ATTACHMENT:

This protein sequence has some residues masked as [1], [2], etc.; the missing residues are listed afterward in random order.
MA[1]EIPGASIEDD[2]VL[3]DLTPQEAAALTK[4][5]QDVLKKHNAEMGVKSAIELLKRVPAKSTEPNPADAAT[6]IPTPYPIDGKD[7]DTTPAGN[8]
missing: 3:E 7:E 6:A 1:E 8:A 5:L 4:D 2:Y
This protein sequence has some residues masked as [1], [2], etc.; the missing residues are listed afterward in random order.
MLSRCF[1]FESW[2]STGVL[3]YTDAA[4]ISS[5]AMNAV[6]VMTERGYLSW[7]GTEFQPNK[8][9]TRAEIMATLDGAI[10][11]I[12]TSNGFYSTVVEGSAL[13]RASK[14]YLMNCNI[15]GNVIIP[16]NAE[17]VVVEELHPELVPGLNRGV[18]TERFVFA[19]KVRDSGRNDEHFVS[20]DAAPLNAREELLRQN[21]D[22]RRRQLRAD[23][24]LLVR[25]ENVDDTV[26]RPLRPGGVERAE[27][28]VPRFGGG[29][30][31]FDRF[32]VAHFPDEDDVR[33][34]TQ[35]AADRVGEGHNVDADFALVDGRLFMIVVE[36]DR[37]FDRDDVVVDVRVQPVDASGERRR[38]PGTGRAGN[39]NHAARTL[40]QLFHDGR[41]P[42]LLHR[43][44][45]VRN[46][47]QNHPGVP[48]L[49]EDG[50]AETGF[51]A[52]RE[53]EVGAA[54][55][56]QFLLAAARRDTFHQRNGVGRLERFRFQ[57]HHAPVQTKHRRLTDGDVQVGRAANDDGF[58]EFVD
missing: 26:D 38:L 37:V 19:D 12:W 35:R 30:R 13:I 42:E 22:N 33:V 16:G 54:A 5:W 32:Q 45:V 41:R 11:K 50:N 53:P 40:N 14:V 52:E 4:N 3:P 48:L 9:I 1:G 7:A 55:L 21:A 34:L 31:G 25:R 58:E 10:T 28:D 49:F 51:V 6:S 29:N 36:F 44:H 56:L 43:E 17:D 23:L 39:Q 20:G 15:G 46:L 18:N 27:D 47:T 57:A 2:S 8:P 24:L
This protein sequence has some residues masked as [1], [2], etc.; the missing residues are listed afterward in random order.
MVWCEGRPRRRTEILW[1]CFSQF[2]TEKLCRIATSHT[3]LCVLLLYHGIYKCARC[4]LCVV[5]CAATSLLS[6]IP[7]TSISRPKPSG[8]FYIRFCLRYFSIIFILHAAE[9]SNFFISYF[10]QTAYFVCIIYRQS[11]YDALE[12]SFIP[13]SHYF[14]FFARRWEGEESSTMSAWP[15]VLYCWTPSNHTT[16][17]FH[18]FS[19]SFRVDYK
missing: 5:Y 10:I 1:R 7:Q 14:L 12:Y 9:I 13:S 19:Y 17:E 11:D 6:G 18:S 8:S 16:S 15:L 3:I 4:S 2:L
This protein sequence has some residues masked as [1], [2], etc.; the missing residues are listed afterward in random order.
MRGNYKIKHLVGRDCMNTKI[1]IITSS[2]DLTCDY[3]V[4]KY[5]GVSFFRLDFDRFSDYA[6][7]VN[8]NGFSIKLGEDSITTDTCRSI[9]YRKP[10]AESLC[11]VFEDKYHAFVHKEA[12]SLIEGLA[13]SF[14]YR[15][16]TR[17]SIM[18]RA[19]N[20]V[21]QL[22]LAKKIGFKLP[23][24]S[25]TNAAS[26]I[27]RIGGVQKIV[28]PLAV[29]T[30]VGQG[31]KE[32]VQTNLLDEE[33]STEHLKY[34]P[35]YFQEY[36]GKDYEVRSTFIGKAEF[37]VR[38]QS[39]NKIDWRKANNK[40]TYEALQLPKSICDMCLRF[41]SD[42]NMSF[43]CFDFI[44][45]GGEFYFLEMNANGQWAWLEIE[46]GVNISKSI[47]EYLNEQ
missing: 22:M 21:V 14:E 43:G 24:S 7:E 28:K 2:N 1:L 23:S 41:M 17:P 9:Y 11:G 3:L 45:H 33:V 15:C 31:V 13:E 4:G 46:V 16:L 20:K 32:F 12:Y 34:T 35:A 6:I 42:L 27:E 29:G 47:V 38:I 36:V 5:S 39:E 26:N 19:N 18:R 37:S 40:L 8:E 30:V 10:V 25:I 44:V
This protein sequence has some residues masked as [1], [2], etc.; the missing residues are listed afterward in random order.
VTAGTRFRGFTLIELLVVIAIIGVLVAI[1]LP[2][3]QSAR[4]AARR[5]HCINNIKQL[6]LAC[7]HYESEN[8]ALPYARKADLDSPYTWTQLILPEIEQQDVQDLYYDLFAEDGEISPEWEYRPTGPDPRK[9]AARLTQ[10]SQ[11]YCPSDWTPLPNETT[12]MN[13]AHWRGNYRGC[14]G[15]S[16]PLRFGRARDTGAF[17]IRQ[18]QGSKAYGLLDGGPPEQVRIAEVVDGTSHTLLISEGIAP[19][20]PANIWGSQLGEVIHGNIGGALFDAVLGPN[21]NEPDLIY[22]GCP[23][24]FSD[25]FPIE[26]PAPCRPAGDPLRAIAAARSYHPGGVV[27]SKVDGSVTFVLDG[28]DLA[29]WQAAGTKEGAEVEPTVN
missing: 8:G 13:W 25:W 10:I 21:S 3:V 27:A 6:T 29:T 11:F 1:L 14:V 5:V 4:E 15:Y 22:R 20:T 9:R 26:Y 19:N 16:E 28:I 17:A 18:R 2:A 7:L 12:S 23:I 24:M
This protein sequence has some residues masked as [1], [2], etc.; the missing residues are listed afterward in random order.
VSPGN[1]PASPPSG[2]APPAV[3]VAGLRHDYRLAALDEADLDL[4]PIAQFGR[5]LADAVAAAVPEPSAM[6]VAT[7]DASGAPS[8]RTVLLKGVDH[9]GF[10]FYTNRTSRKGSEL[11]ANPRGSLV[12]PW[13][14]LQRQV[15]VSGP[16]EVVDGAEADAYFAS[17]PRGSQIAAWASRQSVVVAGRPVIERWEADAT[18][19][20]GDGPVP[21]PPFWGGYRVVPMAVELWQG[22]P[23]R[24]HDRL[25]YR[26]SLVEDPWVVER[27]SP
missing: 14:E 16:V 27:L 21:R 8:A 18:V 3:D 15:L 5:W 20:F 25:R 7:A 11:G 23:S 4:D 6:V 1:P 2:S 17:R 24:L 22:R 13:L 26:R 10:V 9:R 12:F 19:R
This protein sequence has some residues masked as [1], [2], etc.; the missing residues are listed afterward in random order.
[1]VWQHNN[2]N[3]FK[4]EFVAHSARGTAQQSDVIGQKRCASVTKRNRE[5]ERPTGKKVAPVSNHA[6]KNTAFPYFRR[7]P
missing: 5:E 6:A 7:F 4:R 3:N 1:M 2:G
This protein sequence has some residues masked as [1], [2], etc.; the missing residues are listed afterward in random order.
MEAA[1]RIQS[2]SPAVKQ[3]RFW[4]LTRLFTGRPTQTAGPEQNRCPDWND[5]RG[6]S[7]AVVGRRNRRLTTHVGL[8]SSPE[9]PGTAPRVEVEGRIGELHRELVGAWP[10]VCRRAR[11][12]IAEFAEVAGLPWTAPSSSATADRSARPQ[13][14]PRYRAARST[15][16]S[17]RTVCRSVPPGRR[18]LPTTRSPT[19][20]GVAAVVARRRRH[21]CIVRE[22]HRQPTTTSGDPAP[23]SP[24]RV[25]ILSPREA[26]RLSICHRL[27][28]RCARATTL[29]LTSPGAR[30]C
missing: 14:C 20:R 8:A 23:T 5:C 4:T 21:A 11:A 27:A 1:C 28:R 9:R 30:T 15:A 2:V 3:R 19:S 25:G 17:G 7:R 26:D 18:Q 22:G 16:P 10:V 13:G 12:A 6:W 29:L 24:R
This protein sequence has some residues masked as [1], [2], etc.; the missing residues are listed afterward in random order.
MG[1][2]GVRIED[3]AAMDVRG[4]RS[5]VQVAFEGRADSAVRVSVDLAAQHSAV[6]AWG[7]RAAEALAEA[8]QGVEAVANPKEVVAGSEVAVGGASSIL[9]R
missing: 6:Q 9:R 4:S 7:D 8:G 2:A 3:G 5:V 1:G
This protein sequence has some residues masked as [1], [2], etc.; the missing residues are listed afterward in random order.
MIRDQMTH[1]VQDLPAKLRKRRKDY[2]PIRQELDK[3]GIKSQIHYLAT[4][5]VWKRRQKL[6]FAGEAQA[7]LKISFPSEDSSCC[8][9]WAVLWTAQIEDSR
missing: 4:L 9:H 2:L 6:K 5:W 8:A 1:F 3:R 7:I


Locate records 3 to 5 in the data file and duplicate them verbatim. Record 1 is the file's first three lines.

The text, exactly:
This protein sequence has some residues masked as [1], [2], etc.; the missing residues are listed afterward in random order.
MVWCEGRPRRRTEILW[1]CFSQF[2]TEKLCRIATSHT[3]LCVLLLYHGIYKCARC[4]LCVV[5]CAATSLLS[6]IP[7]TSISRPKPSG[8]FYIRFCLRYFSIIFILHAAE[9]SNFFISYF[10]QTAYFVCIIYRQS[11]YDALE[12]SFIP[13]SHYF[14]FFARRWEGEESSTMSAWP[15]VLYCWTPSNHTT[16][17]FH[18]FS[19]SFRVDYK
missing: 5:Y 10:I 1:R 7:Q 14:L 12:Y 9:I 13:S 19:Y 17:E 11:D 6:G 18:S 8:S 16:S 15:L 3:I 4:S 2:L
This protein sequence has some residues masked as [1], [2], etc.; the missing residues are listed afterward in random order.
MRGNYKIKHLVGRDCMNTKI[1]IITSS[2]DLTCDY[3]V[4]KY[5]GVSFFRLDFDRFSDYA[6][7]VN[8]NGFSIKLGEDSITTDTCRSI[9]YRKP[10]AESLC[11]VFEDKYHAFVHKEA[12]SLIEGLA[13]SF[14]YR[15][16]TR[17]SIM[18]RA[19]N[20]V[21]QL[22]LAKKIGFKLP[23][24]S[25]TNAAS[26]I[27]RIGGVQKIV[28]PLAV[29]T[30]VGQG[31]KE[32]VQTNLLDEE[33]STEHLKY[34]P[35]YFQEY[36]GKDYEVRSTFIGKAEF[37]VR[38]QS[39]NKIDWRKANNK[40]TYEALQLPKSICDMCLRF[41]SD[42]NMSF[43]CFDFI[44][45]GGEFYFLEMNANGQWAWLEIE[46]GVNISKSI[47]EYLNEQ
missing: 22:M 21:V 14:E 43:G 24:S 7:E 28:K 2:N 1:L 23:S 41:M 17:P 9:Y 11:G 3:L 45:H 33:V 15:C 31:V 13:E 4:G 46:V 16:L 20:K 32:F 12:Y 34:T 35:A 6:I 42:L 27:E 29:G 47:V 38:I 36:V 5:S 39:E 26:N 19:N 18:R 37:S 40:L 8:E 30:V 10:V 25:I 44:V
This protein sequence has some residues masked as [1], [2], etc.; the missing residues are listed afterward in random order.
VTAGTRFRGFTLIELLVVIAIIGVLVAI[1]LP[2][3]QSAR[4]AARR[5]HCINNIKQL[6]LAC[7]HYESEN[8]ALPYARKADLDSPYTWTQLILPEIEQQDVQDLYYDLFAEDGEISPEWEYRPTGPDPRK[9]AARLTQ[10]SQ[11]YCPSDWTPLPNETT[12]MN[13]AHWRGNYRGC[14]G[15]S[16]PLRFGRARDTGAF[17]IRQ[18]QGSKAYGLLDGGPPEQVRIAEVVDGTSHTLLISEGIAP[19][20]PANIWGSQLGEVIHGNIGGALFDAVLGPN[21]NEPDLIY[22]GCP[23][24]FSD[25]FPIE[26]PAPCRPAGDPLRAIAAARSYHPGGVV[27]SKVDGSVTFVLDG[28]DLA[29]WQAAGTKEGAEVEPTVN
missing: 8:G 13:W 25:W 10:I 21:S 3:V 27:A 6:T 29:T 11:F 1:L 14:V 5:V 4:E 15:Y 22:R 20:T 9:R 26:Y 19:N 16:E 28:I 17:A 18:R 2:A 7:L 12:S 23:I 24:M